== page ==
May her noble act one day help eliminate a rare genetic disease that occurs in one out of every 6,000 pregnancies.

Pregnancy is a joyous occasion for many expectant mothers out there, bringing a new addition to their family and creating new life and happiness in our world.

But the world collapsed around expectant Thai mother Puu Kanokrat and her Singaporean husband Eugene Wee when doctors told her that her five-month-old unborn baby had Trisomy 18, otherwise known as Edwards syndrome.

▼ Kanokrat and her husband at a hospital in Thailand.

The rare genetic disease affects one out of every 6,000 pregnancies and stems from the fetus having an extra chromosome that severely impedes cell functions. This leads to multiple physical abnormalities and mental disabilities, often resulting in stillbirths.

▼ Those that do survive beyond the first year will be unable to live like normal kids do.

As if having a fetus with Trisomy 18 was not enough, professors at Chiangmai University also appealed to Kanokrat, asking her to let them perform detailed scans in order to study the disease. She complied with their requests, as such scientific research could one day lead to treatment or elimination of the rare condition.

She chose to be studied for four hours as medical students gathered around her treating the baby as a specimen. “It was painful for her. Hearing them discuss about her own child’s brain, the enlarged heart, the missing arms, the face, the lack of organs,” described Wee in his Facebook page.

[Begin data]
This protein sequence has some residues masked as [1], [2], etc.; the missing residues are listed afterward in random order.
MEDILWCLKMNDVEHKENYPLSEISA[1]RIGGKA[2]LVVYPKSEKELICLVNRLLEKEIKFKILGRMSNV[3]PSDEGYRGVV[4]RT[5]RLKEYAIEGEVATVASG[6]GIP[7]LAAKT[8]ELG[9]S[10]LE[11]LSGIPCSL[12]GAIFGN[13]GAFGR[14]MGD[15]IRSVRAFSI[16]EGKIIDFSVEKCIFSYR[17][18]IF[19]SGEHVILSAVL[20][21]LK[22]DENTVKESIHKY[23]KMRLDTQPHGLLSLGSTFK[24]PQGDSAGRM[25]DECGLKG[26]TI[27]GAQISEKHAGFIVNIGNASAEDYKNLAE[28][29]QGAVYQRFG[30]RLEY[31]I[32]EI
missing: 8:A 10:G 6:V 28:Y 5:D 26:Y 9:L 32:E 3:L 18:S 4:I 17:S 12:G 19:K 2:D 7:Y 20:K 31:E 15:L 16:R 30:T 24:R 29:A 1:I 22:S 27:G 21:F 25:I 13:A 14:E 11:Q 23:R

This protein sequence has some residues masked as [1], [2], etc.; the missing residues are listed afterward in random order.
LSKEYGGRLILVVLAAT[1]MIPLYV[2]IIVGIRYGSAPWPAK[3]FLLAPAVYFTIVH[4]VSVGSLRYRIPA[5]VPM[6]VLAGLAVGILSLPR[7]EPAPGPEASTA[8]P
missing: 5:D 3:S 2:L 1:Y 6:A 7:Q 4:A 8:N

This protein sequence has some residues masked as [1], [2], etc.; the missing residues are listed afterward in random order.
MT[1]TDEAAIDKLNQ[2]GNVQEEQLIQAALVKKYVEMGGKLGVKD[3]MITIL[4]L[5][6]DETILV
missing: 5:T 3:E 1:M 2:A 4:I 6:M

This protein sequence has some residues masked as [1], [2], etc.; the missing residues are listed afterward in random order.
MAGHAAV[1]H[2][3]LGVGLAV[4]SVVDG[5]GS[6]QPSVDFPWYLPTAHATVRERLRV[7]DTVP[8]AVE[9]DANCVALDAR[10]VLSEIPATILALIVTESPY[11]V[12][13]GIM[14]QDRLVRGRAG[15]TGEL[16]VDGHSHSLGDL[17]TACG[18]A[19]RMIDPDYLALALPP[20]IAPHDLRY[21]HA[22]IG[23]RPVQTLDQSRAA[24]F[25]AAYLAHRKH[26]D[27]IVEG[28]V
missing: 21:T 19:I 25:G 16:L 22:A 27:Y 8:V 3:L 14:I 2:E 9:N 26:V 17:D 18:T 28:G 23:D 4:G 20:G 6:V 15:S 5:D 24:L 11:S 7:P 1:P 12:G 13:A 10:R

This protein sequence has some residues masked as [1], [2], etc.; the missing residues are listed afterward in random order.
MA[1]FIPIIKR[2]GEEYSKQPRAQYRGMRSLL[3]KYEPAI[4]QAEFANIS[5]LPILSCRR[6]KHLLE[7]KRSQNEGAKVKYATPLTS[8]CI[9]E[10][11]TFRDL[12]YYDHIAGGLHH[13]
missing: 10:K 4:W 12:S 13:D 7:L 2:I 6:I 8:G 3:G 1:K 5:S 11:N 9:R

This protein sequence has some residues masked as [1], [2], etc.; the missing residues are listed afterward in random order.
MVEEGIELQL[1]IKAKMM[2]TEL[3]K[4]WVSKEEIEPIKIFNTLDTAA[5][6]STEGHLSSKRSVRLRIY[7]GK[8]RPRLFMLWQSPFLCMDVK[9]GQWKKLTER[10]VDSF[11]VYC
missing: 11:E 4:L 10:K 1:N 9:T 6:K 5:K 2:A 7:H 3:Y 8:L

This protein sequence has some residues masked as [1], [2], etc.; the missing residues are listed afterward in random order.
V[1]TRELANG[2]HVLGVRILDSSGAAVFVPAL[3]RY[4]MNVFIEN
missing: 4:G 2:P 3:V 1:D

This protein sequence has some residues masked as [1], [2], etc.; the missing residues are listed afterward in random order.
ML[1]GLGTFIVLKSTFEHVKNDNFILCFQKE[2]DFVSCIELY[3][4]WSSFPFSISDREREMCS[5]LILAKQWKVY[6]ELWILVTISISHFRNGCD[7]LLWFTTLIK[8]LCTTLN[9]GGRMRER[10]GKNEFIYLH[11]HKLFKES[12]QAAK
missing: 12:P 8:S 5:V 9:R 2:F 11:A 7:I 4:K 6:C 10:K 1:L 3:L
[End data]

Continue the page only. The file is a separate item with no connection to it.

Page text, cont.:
▼ It is utterly mind-blowing how she can endure so much.

Exhausted and heartbroken, she was then approached with another request: that her stillborn fetus be kept by the university for scientific studies. After much discussion between the couple, Kanokrat told her husband, “If my child needs to die, then it should not have to be in vain.”

And so it came to be that one courageous woman suffered 33 hours of excruciating labor, opting out of surgery in order to keep the fetus as intact as possible, knowing full well that it would be whisked away as soon as it was delivered.

The room was quiet when the fetus was delivered, but Kanokrat’s noble decision to help other children out there will forever ring loud in everyone’s ears.

Source: Facebook/Eugene Wee via Next Shark
Top image: Facebook/Eugene Wee
Insert images: Facebook/Eugene Wee, Pakutaso (1, 2)